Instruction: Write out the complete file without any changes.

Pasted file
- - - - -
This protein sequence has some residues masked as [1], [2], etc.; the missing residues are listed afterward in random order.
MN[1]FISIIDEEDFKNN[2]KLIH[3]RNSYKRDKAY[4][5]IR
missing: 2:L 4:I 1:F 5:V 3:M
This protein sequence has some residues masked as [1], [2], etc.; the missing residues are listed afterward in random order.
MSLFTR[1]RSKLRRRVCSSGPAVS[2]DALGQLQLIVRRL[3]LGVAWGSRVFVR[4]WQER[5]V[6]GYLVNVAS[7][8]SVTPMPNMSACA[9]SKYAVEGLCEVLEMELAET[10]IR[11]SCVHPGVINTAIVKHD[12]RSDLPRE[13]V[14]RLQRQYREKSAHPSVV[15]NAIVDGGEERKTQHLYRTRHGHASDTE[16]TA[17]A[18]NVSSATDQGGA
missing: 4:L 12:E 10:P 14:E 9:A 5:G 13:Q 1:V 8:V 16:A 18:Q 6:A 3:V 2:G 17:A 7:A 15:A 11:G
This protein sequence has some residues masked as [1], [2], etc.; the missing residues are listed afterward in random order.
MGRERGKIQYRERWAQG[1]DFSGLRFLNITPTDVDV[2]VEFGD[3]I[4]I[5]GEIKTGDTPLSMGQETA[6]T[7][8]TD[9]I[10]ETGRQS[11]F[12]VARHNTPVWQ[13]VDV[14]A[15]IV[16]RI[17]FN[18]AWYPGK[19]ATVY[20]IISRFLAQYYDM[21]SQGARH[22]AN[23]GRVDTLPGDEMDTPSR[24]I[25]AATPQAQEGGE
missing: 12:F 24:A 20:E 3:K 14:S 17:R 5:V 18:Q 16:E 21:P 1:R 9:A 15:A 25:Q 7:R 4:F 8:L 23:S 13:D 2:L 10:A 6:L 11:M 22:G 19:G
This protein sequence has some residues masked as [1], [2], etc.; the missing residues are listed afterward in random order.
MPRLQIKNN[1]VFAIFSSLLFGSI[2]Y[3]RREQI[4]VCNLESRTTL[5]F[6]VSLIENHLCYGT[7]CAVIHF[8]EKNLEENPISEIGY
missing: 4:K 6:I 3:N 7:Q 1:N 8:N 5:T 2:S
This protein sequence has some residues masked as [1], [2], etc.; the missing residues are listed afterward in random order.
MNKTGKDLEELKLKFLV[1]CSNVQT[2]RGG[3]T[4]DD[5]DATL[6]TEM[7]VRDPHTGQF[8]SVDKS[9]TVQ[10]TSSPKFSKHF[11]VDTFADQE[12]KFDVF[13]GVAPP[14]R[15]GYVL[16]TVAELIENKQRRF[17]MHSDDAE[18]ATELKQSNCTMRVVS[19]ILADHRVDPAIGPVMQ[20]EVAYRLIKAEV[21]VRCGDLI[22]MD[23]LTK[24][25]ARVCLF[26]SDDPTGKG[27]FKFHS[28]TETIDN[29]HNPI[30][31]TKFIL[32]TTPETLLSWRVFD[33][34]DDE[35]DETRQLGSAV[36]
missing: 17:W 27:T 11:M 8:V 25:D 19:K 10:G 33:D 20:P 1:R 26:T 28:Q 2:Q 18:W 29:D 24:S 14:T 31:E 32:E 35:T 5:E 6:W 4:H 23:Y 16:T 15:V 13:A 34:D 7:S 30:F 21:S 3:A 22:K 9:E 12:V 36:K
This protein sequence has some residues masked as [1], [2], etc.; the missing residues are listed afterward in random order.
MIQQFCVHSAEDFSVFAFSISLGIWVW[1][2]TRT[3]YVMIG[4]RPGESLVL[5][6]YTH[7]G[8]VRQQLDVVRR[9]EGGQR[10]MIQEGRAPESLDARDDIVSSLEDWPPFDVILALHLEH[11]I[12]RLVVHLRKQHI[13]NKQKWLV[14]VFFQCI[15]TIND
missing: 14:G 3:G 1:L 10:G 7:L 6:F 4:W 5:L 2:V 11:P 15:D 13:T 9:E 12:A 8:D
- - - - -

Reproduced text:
This protein sequence has some residues masked as [1], [2], etc.; the missing residues are listed afterward in random order.
MN[1]FISIIDEEDFKNN[2]KLIH[3]RNSYKRDKAY[4][5]IR
missing: 2:L 4:I 1:F 5:V 3:M
This protein sequence has some residues masked as [1], [2], etc.; the missing residues are listed afterward in random order.
MSLFTR[1]RSKLRRRVCSSGPAVS[2]DALGQLQLIVRRL[3]LGVAWGSRVFVR[4]WQER[5]V[6]GYLVNVAS[7][8]SVTPMPNMSACA[9]SKYAVEGLCEVLEMELAET[10]IR[11]SCVHPGVINTAIVKHD[12]RSDLPRE[13]V[14]RLQRQYREKSAHPSVV[15]NAIVDGGEERKTQHLYRTRHGHASDTE[16]TA[17]A[18]NVSSATDQGGA
missing: 4:L 12:E 10:P 14:E 9:A 5:G 13:Q 1:V 8:V 16:A 18:Q 6:A 3:V 2:G 17:A 7:A 15:A 11:G
This protein sequence has some residues masked as [1], [2], etc.; the missing residues are listed afterward in random order.
MGRERGKIQYRERWAQG[1]DFSGLRFLNITPTDVDV[2]VEFGD[3]I[4]I[5]GEIKTGDTPLSMGQETA[6]T[7][8]TD[9]I[10]ETGRQS[11]F[12]VARHNTPVWQ[13]VDV[14]A[15]IV[16]RI[17]FN[18]AWYPGK[19]ATVY[20]IISRFLAQYYDM[21]SQGARH[22]AN[23]GRVDTLPGDEMDTPSR[24]I[25]AATPQAQEGGE
missing: 12:F 24:A 20:E 3:K 14:S 17:R 5:V 18:Q 16:E 21:P 1:R 9:A 15:A 25:Q 7:R 4:F 8:L 23:S 13:D 2:L 10:A 6:L 11:M 22:G 19:G
This protein sequence has some residues masked as [1], [2], etc.; the missing residues are listed afterward in random order.
MPRLQIKNN[1]VFAIFSSLLFGSI[2]Y[3]RREQI[4]VCNLESRTTL[5]F[6]VSLIENHLCYGT[7]CAVIHF[8]EKNLEENPISEIGY
missing: 4:K 6:I 3:N 7:Q 1:N 8:N 5:T 2:S
This protein sequence has some residues masked as [1], [2], etc.; the missing residues are listed afterward in random order.
MNKTGKDLEELKLKFLV[1]CSNVQT[2]RGG[3]T[4]DD[5]DATL[6]TEM[7]VRDPHTGQF[8]SVDKS[9]TVQ[10]TSSPKFSKHF[11]VDTFADQE[12]KFDVF[13]GVAPP[14]R[15]GYVL[16]TVAELIENKQRRF[17]MHSDDAE[18]ATELKQSNCTMRVVS[19]ILADHRVDPAIGPVMQ[20]EVAYRLIKAEV[21]VRCGDLI[22]MD[23]LTK[24][25]ARVCLF[26]SDDPTGKG[27]FKFHS[28]TETIDN[29]HNPI[30][31]TKFIL[32]TTPETLLSWRVFD[33][34]DDE[35]DETRQLGSAV[36]
missing: 17:W 27:T 11:M 8:V 25:D 19:K 10:G 33:D 20:P 1:R 26:T 28:Q 2:Q 18:W 29:D 24:S 14:T 31:E 32:E 35:T 5:E 6:W 4:H 23:Y 16:T 15:V 13:A 34:D 7:S 30:F 21:S 3:A 22:K 9:E 12:V 36:K
This protein sequence has some residues masked as [1], [2], etc.; the missing residues are listed afterward in random order.
MIQQFCVHSAEDFSVFAFSISLGIWVW[1][2]TRT[3]YVMIG[4]RPGESLVL[5][6]YTH[7]G[8]VRQQLDVVRR[9]EGGQR[10]MIQEGRAPESLDARDDIVSSLEDWPPFDVILALHLEH[11]I[12]RLVVHLRKQHI[13]NKQKWLV[14]VFFQCI[15]TIND
missing: 14:G 3:G 1:L 10:G 7:L 6:F 4:W 5:L 2:V 11:P 15:D 13:T 9:E 12:A 8:D